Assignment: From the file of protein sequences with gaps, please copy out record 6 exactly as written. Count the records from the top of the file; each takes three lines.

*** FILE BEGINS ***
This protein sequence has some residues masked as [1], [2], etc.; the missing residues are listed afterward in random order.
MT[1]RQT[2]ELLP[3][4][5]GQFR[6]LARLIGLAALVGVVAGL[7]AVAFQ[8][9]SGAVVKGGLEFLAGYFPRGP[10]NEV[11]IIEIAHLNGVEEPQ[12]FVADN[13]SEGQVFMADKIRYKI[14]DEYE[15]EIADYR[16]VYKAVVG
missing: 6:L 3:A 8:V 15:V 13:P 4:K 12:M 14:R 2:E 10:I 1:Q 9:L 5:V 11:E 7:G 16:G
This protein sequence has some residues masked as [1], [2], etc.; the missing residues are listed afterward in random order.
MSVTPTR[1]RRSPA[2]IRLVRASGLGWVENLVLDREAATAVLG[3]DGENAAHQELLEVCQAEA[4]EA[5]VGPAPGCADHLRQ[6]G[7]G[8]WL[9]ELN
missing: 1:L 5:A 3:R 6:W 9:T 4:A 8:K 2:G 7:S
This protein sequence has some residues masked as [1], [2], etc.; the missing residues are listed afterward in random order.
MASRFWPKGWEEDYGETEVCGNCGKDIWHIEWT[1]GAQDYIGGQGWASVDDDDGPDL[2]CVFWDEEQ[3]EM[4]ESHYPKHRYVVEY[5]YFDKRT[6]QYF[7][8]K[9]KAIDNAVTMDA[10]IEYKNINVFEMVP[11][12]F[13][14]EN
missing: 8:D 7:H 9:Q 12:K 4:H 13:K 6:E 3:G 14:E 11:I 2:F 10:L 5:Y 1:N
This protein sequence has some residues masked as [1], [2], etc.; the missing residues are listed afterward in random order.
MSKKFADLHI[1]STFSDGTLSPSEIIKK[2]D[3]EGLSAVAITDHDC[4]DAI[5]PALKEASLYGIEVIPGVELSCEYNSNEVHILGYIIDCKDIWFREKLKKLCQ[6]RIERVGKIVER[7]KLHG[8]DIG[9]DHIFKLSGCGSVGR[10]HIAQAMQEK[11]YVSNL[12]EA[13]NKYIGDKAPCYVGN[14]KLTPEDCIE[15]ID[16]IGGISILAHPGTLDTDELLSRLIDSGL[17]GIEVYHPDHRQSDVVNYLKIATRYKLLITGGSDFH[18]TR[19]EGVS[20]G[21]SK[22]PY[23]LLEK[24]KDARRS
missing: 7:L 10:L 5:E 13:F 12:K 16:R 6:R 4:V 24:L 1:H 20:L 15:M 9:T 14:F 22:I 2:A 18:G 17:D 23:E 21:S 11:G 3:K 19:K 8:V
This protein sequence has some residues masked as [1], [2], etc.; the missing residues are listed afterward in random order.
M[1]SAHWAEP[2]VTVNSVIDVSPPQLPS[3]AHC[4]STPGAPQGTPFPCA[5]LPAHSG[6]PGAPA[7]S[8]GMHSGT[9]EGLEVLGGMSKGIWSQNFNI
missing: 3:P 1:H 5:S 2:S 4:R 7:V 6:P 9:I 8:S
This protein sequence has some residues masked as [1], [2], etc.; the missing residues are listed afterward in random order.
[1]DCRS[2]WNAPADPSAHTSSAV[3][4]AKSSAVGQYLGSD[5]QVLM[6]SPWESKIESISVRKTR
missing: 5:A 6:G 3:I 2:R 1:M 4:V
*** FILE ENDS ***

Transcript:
This protein sequence has some residues masked as [1], [2], etc.; the missing residues are listed afterward in random order.
[1]DCRS[2]WNAPADPSAHTSSAV[3][4]AKSSAVGQYLGSD[5]QVLM[6]SPWESKIESISVRKTR
missing: 5:A 6:G 3:I 2:R 1:M 4:V